Allegations claim GE restricts competition in MontanaThe Justice Department filed suit this month against GE MedicalSystems, alleging that its licensing policies limiting accessto maintenance software for its CT and MRI products violate
The Justice Department filed suit this month against GE MedicalSystems, alleging that its licensing policies limiting accessto maintenance software for its CT and MRI products violate federalantitrust law. The agency's move reopens an issue that has longbeen a sore point between OEMs and independent service organizations.
In litigation filed Aug. 1 in U.S. District Court in Montana,the U.S. attorney general's office argued that GE illegally preventshospitals that use GE's medical software from competing with GEby maintaining equipment at other healthcare facilities, evenwhen they don't use the software to make those repairs.
In a complaint filed with the Montana court, Justice Departmentattorneys charged that GE's policies on advanced service softwarehave had an anticompetitive effect in the state by preventinghospitals with in-house service organizations from servicing OEMs'equipment. In Montana, only GE and Philips Medical Systems maintaina significant service presence, the complaint stated.
Two Montana hospitals, St. Patrick Hospital in Missoula andDeaconess Medical Center in Billings, have in-house service departments.Both hospitals have sold service to other facilities, but havenot been able to service imaging equipment at those facilitiesunder the terms of GE's advanced service software license.
"GE's agreements with St. Patrick and Deaconess have preventedthose hospitals from offering service for medical equipment tonearby healthcare facilities," the complaint states. "Thosehospitals are the only, or two of very few, actual or potentialservice providers other than GE for many healthcare facilitiesin Montana."
In a news conference, deputy assistant attorney general JoelKlein said the effect of GE's policy is to raise costs for hospitalsthat seek an alternative to OEMs for service. GE has more than500 restrictive licensing agreements in effect nationwide, hesaid.
Gary Foster, general manager of service marketing at GE, deniedthe allegations.
"We think the suit is without merit," Foster said."Our licensing policies have been and continue to be lawful."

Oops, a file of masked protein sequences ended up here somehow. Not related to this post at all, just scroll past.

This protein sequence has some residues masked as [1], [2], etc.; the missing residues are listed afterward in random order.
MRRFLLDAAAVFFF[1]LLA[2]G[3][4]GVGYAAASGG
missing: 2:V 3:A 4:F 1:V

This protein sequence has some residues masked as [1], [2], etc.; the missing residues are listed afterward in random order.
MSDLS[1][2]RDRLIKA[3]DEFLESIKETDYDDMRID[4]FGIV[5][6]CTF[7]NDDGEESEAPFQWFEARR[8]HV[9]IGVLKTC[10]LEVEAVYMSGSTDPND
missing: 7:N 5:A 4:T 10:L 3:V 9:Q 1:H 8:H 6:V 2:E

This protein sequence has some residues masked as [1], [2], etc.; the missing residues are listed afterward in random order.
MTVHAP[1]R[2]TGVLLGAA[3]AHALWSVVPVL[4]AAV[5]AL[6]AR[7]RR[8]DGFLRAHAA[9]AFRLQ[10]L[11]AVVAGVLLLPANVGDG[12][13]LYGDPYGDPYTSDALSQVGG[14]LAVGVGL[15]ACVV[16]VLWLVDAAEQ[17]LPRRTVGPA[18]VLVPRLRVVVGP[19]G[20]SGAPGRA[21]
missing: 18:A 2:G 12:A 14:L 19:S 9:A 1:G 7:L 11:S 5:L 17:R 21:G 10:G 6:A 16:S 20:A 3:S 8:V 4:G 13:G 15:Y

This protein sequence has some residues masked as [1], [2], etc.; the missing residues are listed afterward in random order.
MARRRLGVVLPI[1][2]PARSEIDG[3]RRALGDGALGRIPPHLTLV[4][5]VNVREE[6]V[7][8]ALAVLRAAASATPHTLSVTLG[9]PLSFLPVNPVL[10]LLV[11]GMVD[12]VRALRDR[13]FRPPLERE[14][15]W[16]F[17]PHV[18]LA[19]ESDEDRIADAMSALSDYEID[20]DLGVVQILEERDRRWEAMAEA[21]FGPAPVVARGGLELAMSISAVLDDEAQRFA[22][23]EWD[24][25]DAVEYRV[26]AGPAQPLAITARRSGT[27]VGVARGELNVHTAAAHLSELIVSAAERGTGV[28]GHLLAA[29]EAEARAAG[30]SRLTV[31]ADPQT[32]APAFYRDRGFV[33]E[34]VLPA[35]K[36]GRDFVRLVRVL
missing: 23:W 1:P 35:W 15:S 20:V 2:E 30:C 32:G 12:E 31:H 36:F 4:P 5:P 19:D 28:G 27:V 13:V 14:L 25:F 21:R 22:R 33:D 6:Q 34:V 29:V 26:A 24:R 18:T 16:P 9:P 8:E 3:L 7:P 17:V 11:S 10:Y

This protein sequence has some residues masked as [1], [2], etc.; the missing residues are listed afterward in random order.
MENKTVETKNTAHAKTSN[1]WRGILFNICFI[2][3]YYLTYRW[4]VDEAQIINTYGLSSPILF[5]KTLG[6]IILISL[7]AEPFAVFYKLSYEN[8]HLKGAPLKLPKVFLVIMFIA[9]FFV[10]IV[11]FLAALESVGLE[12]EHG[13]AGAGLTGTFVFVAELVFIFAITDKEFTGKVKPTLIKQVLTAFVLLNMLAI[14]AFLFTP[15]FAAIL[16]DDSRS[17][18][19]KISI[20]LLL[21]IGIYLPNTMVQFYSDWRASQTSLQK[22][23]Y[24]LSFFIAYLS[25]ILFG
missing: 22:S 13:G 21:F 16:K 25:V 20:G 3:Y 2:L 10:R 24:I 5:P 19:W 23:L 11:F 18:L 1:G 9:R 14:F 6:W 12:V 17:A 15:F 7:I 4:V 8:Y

According to Foster, the Justice Department initiated actionafter hearing complaints from hospitals that were denied accessto GE's advanced CT and MRI diagnostic software when they attemptedto provide independent service to other hospitals.
GE loosened restrictions on its software licensing policy inApril, after being notified by the Justice Department that itwas considering litigation. GE customers were informed by mailthat healthcare providers qualify to license its proprietary softwareonly when they are not in the business of servicing the same modalityof GE equipment for other providers, Foster said.
GE had earlier barred its licensees from providing outsideservice for any of its equipment, according to Ronald Katz, generalcounsel for Independent Service Network International, an Atlanta-basedtrade group for ISOs.
Foster stressed that the restrictions apply only to GE's advancedsoftware package. All customers have access to GE's basic servicesoftware, tools, and documentation essential to maintaining itsCT and MR systems, he said.
"The basic software package has a few less features, butthey do the same things," Foster said. "The main differenceis speed. Three-hour diagnostic routines, for example, can bereduced to two hours."
Foster noted that the current trend toward multivendor serviceinitiated by GE in 1994 and adopted by Siemens Medical Systems,Picker International, and Philips Medical Systems would be impossibleif proprietary software were a key to participating in the business.
"ISOs are free to develop their own proprietary softwareto make them more efficient, and many in fact have done so,"he said.